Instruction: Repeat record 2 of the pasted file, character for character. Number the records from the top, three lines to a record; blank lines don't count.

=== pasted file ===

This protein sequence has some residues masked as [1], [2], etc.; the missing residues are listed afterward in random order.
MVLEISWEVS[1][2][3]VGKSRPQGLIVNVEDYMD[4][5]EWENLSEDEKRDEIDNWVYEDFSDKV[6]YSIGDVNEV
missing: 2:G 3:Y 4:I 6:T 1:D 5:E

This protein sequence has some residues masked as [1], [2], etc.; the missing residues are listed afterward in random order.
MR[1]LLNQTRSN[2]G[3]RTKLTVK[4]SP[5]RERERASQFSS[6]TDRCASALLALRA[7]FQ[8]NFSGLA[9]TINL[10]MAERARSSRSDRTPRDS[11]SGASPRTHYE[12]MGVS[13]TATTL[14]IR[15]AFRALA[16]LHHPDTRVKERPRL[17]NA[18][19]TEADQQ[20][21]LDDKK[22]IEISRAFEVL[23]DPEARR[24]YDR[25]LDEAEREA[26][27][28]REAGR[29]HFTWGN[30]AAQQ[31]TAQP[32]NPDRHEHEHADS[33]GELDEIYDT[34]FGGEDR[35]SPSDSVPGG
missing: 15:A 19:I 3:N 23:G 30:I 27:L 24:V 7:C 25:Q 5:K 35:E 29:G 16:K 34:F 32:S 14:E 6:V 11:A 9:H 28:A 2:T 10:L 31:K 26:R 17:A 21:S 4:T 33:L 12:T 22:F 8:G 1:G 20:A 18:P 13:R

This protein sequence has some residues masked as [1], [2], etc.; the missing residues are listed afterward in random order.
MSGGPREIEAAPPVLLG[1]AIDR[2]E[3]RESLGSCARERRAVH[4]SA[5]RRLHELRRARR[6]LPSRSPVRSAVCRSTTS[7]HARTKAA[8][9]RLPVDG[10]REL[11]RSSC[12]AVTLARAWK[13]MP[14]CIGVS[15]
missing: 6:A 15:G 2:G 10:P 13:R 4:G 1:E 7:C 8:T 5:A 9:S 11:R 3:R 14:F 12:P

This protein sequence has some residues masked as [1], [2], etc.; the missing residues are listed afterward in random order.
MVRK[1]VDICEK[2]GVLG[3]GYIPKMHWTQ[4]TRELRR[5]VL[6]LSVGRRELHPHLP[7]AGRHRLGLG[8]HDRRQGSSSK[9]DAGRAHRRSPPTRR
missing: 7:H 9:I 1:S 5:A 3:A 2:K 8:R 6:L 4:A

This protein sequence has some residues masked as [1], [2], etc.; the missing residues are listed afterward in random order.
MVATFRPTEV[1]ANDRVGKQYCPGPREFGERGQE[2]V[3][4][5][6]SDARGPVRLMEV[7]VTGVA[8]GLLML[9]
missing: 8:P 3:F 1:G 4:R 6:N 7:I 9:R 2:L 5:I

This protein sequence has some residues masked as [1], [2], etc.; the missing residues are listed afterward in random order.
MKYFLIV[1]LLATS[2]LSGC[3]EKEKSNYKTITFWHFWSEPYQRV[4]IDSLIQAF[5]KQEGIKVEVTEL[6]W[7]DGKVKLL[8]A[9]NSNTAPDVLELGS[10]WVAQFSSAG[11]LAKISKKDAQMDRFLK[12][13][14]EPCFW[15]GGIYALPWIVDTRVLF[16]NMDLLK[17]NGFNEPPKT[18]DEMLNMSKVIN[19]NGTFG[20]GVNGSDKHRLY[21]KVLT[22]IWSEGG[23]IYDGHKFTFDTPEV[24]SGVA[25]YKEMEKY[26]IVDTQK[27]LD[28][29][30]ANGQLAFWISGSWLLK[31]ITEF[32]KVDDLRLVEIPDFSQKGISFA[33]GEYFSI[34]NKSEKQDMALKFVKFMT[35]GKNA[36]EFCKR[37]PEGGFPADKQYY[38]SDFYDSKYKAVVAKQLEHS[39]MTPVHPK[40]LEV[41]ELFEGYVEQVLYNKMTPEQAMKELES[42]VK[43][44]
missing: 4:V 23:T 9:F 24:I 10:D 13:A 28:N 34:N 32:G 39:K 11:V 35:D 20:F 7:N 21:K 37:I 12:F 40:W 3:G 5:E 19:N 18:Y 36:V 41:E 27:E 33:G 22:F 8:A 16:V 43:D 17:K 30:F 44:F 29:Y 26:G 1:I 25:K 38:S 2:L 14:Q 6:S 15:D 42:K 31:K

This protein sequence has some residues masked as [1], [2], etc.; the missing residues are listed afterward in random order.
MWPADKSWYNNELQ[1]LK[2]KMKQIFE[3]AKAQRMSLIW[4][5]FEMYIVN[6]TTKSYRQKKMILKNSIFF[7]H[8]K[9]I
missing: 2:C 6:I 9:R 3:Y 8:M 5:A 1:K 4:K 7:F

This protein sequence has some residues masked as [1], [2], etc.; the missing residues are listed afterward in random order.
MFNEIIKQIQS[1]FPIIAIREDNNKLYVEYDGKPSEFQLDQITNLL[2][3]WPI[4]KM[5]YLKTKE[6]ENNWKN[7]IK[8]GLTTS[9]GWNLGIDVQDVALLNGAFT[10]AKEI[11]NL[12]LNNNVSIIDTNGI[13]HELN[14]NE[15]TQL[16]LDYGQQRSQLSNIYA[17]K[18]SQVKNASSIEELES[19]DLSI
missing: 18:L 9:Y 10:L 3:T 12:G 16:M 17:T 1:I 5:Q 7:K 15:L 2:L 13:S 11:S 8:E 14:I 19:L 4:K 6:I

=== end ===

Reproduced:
This protein sequence has some residues masked as [1], [2], etc.; the missing residues are listed afterward in random order.
MR[1]LLNQTRSN[2]G[3]RTKLTVK[4]SP[5]RERERASQFSS[6]TDRCASALLALRA[7]FQ[8]NFSGLA[9]TINL[10]MAERARSSRSDRTPRDS[11]SGASPRTHYE[12]MGVS[13]TATTL[14]IR[15]AFRALA[16]LHHPDTRVKERPRL[17]NA[18][19]TEADQQ[20][21]LDDKK[22]IEISRAFEVL[23]DPEARR[24]YDR[25]LDEAEREA[26][27][28]REAGR[29]HFTWGN[30]AAQQ[31]TAQP[32]NPDRHEHEHADS[33]GELDEIYDT[34]FGGEDR[35]SPSDSVPGG
missing: 15:A 19:I 3:N 23:G 30:I 27:L 24:V 7:C 25:Q 5:K 35:E 29:G 16:K 34:F 32:S 14:E 6:V 11:A 9:H 28:A 2:T 10:L 31:K 26:R 17:A 21:S 4:T 33:L 12:T 22:F 8:G 1:G 20:A 18:P 13:R